Maeve: Yeah. No, no, no. I’m gonna go to the funeral home with Sean today, so you two should go back to college.
Aimee: Okay, I am actually really scared. I’ll go get ready.

We’ll get back to Joanna in a little because we’re not even through with Otis and Maeve. It’s hard to tell where their relationship will end because Maeve will struggle to trust him when she returns to the U.S.

On the one hand, he did tell her the truth, but on the other, she will worry whenever his phone switches off overnight whether he’s with Ruby, so it seems like a relationship destined for failure.

Maeve is dealing with a lot. She’s trying to find a way to celebrate her mother’s life that is fitting of her, dealing with Sean’s erratic behavior, and, of course, .

Sean being on drugs resonates with Maeve because she knows there’s no happy ending in sight unless he gets clean.

She’ll be worried that a similar fate awaits her brother than their mother, so I expect her not to leave again until she gets him into a treatment facility.

She may also put her U.S. dreams on hold to raise Elsie. Maeve was without that mother figure her whole life, so she’ll likely want the best for her sister.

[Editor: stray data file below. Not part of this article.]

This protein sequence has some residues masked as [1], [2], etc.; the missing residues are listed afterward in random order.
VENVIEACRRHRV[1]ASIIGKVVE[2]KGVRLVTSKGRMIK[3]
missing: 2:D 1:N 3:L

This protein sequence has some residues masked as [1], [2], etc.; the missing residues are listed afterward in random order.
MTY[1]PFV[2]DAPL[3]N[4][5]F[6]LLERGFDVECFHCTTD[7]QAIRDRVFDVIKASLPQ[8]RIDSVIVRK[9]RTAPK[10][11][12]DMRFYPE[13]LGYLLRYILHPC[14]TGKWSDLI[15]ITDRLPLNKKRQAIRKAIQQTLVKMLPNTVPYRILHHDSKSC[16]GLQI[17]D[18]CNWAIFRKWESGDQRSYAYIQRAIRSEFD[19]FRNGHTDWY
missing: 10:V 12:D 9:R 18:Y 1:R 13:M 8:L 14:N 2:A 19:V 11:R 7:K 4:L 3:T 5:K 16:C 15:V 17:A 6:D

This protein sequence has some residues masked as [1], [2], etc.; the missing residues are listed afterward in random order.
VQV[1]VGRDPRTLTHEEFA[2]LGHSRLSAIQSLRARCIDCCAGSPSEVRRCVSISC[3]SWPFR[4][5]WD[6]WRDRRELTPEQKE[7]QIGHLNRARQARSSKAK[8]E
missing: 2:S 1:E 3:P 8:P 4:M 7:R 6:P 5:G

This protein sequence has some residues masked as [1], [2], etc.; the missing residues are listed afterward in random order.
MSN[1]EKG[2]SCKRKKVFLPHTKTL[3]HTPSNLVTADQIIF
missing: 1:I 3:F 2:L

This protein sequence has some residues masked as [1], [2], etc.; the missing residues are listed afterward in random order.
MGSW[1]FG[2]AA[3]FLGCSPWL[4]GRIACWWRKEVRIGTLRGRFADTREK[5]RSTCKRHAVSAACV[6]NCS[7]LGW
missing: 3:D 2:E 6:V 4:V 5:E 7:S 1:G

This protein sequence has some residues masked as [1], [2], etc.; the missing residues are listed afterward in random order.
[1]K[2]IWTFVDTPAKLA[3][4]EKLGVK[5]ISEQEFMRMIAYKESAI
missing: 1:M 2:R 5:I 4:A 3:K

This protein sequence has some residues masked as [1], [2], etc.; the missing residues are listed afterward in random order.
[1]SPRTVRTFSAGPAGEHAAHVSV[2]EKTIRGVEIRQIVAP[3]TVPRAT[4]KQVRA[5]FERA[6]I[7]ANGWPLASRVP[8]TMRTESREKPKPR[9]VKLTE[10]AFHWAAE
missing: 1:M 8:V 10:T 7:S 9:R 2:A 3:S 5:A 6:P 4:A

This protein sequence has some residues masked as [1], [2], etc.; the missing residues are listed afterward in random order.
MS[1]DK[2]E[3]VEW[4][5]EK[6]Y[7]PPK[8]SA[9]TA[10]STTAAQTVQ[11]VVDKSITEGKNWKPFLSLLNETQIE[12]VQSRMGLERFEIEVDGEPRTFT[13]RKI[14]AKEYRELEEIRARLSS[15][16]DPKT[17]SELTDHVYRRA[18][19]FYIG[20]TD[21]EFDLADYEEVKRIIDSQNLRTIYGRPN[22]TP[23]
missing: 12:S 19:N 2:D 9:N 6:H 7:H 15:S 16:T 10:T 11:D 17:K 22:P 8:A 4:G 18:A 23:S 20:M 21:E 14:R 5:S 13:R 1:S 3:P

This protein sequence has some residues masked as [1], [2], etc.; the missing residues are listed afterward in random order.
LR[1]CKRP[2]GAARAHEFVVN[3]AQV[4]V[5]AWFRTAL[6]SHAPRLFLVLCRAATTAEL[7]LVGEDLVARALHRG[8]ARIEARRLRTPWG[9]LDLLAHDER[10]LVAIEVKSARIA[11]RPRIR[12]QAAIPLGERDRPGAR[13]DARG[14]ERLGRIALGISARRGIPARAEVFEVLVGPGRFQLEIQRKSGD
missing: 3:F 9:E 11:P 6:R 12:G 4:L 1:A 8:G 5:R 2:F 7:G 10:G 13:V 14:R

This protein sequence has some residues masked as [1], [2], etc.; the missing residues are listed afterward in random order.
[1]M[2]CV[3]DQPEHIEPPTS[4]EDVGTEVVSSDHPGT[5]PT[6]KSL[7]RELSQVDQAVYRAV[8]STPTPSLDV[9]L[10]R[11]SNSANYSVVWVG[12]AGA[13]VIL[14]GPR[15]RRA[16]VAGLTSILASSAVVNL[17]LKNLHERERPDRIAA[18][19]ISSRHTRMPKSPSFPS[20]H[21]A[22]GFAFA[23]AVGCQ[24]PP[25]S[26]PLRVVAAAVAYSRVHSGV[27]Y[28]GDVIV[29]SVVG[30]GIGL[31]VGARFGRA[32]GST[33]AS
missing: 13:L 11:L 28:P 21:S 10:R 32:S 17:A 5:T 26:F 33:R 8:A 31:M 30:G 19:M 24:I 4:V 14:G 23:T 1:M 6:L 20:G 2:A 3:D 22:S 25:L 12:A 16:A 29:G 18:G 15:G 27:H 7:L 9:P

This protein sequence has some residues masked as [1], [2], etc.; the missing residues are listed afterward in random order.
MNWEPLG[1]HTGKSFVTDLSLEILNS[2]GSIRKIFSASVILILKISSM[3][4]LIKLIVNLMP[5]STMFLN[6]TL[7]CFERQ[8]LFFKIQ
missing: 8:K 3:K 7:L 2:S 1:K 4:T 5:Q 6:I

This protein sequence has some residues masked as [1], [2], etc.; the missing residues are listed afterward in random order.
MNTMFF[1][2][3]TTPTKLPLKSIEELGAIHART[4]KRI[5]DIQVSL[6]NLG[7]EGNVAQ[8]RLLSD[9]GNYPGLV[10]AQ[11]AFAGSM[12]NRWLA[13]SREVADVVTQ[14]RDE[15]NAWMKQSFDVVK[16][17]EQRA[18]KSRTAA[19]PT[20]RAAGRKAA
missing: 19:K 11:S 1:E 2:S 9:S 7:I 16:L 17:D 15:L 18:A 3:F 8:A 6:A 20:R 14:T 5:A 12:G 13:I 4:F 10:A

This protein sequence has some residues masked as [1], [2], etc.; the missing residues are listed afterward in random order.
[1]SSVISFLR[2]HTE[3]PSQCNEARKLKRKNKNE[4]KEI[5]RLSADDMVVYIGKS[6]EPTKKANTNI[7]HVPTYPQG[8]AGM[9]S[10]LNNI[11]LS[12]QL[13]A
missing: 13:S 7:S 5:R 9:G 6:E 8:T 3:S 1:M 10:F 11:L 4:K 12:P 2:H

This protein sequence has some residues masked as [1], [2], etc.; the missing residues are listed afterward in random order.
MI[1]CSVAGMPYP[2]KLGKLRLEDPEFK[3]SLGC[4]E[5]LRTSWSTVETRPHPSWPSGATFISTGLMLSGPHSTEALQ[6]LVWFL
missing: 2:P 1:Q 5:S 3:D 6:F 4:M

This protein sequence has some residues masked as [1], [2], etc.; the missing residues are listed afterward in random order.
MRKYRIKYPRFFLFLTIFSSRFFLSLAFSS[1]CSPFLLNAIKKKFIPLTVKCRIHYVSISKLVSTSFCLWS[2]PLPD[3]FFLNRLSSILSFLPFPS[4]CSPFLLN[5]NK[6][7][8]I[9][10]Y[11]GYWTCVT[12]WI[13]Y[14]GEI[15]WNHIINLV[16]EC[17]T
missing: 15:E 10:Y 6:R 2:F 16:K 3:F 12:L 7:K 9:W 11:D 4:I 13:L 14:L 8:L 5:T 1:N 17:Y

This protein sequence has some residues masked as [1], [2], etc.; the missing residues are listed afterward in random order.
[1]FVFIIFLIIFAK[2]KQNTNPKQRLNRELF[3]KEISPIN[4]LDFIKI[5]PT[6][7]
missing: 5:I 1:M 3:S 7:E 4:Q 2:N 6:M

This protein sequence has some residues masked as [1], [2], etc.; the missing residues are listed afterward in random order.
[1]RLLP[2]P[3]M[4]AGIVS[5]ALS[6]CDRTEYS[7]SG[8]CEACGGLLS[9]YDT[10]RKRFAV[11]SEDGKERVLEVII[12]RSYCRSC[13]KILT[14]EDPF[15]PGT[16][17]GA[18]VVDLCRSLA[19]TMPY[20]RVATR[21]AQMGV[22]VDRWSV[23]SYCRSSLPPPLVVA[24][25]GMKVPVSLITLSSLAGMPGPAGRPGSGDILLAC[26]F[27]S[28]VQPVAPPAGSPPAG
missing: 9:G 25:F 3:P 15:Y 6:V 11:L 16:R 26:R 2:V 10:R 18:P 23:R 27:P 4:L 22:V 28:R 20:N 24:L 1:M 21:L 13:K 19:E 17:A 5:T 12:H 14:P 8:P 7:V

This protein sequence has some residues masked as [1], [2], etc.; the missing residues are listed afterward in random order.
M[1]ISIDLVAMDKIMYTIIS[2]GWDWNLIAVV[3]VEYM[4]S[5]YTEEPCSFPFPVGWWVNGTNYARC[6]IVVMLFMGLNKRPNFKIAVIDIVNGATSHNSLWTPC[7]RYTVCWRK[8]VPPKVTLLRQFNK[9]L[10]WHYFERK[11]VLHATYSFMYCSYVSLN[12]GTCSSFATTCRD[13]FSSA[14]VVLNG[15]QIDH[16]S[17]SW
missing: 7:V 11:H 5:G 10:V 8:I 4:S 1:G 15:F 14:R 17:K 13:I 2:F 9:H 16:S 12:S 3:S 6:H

Then again, maybe she’ll realize that her current placement is best for her because the woman has been excellent to them both.

Otis and O’s debate went as well as expected, but I didn’t anticipate O rocking up with Remi’s book.

Eric: So, I have had an idea, and you can totally say no.
Abbi: Try me.
Eric: Okay, well, you know the other day at the soup kitchen?
Abbi: Yeah.
Eric: I wasn’t supposed to go, obviously. But I feel like I was led there. And this is silly. This is silly. This…
Abbi: No, don’t worry. I do get it. Go on.
Eric: Okay, well, I then found out that its funding has been cut, and it just all felt like it was supposed to be or something. And I was wondering whether we could use the fundraiser for that.
Abbi: Roman might take a bit of persuading.
Eric: Yeah.
Abbi: But queer people holding out an olive branch to the church? I feel it’s givin’ “We are gay Jesus.”